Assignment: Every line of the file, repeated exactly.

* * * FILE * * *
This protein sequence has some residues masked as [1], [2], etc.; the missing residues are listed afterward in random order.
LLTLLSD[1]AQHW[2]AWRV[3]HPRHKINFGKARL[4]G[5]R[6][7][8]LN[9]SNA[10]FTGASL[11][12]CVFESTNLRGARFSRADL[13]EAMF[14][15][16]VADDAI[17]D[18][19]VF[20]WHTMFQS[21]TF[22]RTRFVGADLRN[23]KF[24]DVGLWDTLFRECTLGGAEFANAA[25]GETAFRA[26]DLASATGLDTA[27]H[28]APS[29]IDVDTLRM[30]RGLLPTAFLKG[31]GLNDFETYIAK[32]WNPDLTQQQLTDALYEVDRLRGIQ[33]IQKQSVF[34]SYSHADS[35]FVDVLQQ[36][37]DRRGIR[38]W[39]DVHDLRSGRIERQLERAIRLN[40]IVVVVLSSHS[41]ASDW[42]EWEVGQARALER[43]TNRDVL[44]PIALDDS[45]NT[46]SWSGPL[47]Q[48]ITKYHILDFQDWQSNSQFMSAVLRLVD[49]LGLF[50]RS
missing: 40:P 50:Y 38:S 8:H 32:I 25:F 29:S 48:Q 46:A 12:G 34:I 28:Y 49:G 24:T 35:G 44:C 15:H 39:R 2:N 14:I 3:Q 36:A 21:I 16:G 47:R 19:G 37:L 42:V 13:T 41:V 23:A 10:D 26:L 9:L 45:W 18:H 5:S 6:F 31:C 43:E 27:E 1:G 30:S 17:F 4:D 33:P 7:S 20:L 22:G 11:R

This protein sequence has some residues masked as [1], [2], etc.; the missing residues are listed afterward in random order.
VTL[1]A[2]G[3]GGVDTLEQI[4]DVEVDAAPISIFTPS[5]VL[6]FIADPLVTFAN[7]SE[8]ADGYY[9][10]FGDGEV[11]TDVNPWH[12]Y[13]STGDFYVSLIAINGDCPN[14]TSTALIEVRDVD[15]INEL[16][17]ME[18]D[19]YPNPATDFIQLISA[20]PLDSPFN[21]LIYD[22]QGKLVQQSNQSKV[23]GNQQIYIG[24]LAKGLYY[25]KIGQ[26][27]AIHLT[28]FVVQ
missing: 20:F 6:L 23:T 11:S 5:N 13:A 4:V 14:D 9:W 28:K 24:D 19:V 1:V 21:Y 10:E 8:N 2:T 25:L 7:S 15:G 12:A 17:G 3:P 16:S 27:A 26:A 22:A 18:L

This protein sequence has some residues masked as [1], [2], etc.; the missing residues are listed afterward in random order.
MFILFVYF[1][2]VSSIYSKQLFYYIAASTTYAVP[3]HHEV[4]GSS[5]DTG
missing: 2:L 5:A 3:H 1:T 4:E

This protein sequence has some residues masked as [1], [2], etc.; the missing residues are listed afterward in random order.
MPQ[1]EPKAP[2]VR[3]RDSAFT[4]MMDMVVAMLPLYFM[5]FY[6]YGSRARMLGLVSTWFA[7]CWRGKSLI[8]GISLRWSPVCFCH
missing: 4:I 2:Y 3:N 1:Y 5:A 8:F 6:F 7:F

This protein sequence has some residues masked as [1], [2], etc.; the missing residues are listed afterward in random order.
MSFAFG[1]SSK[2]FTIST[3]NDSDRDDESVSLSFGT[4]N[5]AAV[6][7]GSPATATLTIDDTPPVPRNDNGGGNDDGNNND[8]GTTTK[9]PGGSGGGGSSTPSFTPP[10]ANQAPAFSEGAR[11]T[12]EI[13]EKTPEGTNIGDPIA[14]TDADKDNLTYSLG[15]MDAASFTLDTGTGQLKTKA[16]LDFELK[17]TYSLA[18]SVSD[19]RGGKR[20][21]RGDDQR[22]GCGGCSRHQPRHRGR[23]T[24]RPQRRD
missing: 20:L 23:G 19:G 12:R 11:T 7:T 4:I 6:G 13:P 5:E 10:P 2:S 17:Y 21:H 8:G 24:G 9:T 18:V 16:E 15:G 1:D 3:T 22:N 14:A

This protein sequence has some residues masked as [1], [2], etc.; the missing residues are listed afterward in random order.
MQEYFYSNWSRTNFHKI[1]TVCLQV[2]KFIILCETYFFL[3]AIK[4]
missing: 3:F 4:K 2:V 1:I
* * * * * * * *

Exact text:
This protein sequence has some residues masked as [1], [2], etc.; the missing residues are listed afterward in random order.
LLTLLSD[1]AQHW[2]AWRV[3]HPRHKINFGKARL[4]G[5]R[6][7][8]LN[9]SNA[10]FTGASL[11][12]CVFESTNLRGARFSRADL[13]EAMF[14][15][16]VADDAI[17]D[18][19]VF[20]WHTMFQS[21]TF[22]RTRFVGADLRN[23]KF[24]DVGLWDTLFRECTLGGAEFANAA[25]GETAFRA[26]DLASATGLDTA[27]H[28]APS[29]IDVDTLRM[30]RGLLPTAFLKG[31]GLNDFETYIAK[32]WNPDLTQQQLTDALYEVDRLRGIQ[33]IQKQSVF[34]SYSHADS[35]FVDVLQQ[36][37]DRRGIR[38]W[39]DVHDLRSGRIERQLERAIRLN[40]IVVVVLSSHS[41]ASDW[42]EWEVGQARALER[43]TNRDVL[44]PIALDDS[45]NT[46]SWSGPL[47]Q[48]ITKYHILDFQDWQSNSQFMSAVLRLVD[49]LGLF[50]RS
missing: 40:P 50:Y 38:S 8:H 32:I 25:F 29:S 48:Q 46:A 12:G 34:I 28:Y 49:G 24:T 35:G 44:C 15:H 39:R 2:N 14:I 3:Q 36:A 21:I 16:G 47:R 19:G 37:L 42:V 13:T 41:V 23:A 10:D 26:L 9:L 45:W 18:H 5:S 6:F 31:C 43:E 27:E 1:G 30:S 17:F 4:D 33:P 7:S 20:L 22:G 11:R

This protein sequence has some residues masked as [1], [2], etc.; the missing residues are listed afterward in random order.
VTL[1]A[2]G[3]GGVDTLEQI[4]DVEVDAAPISIFTPS[5]VL[6]FIADPLVTFAN[7]SE[8]ADGYY[9][10]FGDGEV[11]TDVNPWH[12]Y[13]STGDFYVSLIAINGDCPN[14]TSTALIEVRDVD[15]INEL[16][17]ME[18]D[19]YPNPATDFIQLISA[20]PLDSPFN[21]LIYD[22]QGKLVQQSNQSKV[23]GNQQIYIG[24]LAKGLYY[25]KIGQ[26][27]AIHLT[28]FVVQ
missing: 20:F 6:L 23:T 11:S 5:N 13:A 4:V 14:D 9:W 28:K 24:D 19:V 1:V 21:Y 10:E 8:N 2:T 25:L 7:S 15:G 12:A 17:G 3:P 16:S 27:A 26:A 22:A 18:L

This protein sequence has some residues masked as [1], [2], etc.; the missing residues are listed afterward in random order.
MFILFVYF[1][2]VSSIYSKQLFYYIAASTTYAVP[3]HHEV[4]GSS[5]DTG
missing: 2:L 5:A 3:H 1:T 4:E

This protein sequence has some residues masked as [1], [2], etc.; the missing residues are listed afterward in random order.
MPQ[1]EPKAP[2]VR[3]RDSAFT[4]MMDMVVAMLPLYFM[5]FY[6]YGSRARMLGLVSTWFA[7]CWRGKSLI[8]GISLRWSPVCFCH
missing: 4:I 2:Y 3:N 1:Y 5:A 8:F 6:F 7:F

This protein sequence has some residues masked as [1], [2], etc.; the missing residues are listed afterward in random order.
MSFAFG[1]SSK[2]FTIST[3]NDSDRDDESVSLSFGT[4]N[5]AAV[6][7]GSPATATLTIDDTPPVPRNDNGGGNDDGNNND[8]GTTTK[9]PGGSGGGGSSTPSFTPP[10]ANQAPAFSEGAR[11]T[12]EI[13]EKTPEGTNIGDPIA[14]TDADKDNLTYSLG[15]MDAASFTLDTGTGQLKTKA[16]LDFELK[17]TYSLA[18]SVSD[19]RGGKR[20][21]RGDDQR[22]GCGGCSRHQPRHRGR[23]T[24]RPQRRD
missing: 20:L 23:G 19:G 12:R 11:T 7:T 4:I 6:G 13:P 5:E 10:P 2:S 17:Y 21:H 8:G 24:G 9:T 18:V 16:E 15:G 1:D 3:T 22:N 14:A

This protein sequence has some residues masked as [1], [2], etc.; the missing residues are listed afterward in random order.
MQEYFYSNWSRTNFHKI[1]TVCLQV[2]KFIILCETYFFL[3]AIK[4]
missing: 3:F 4:K 2:V 1:I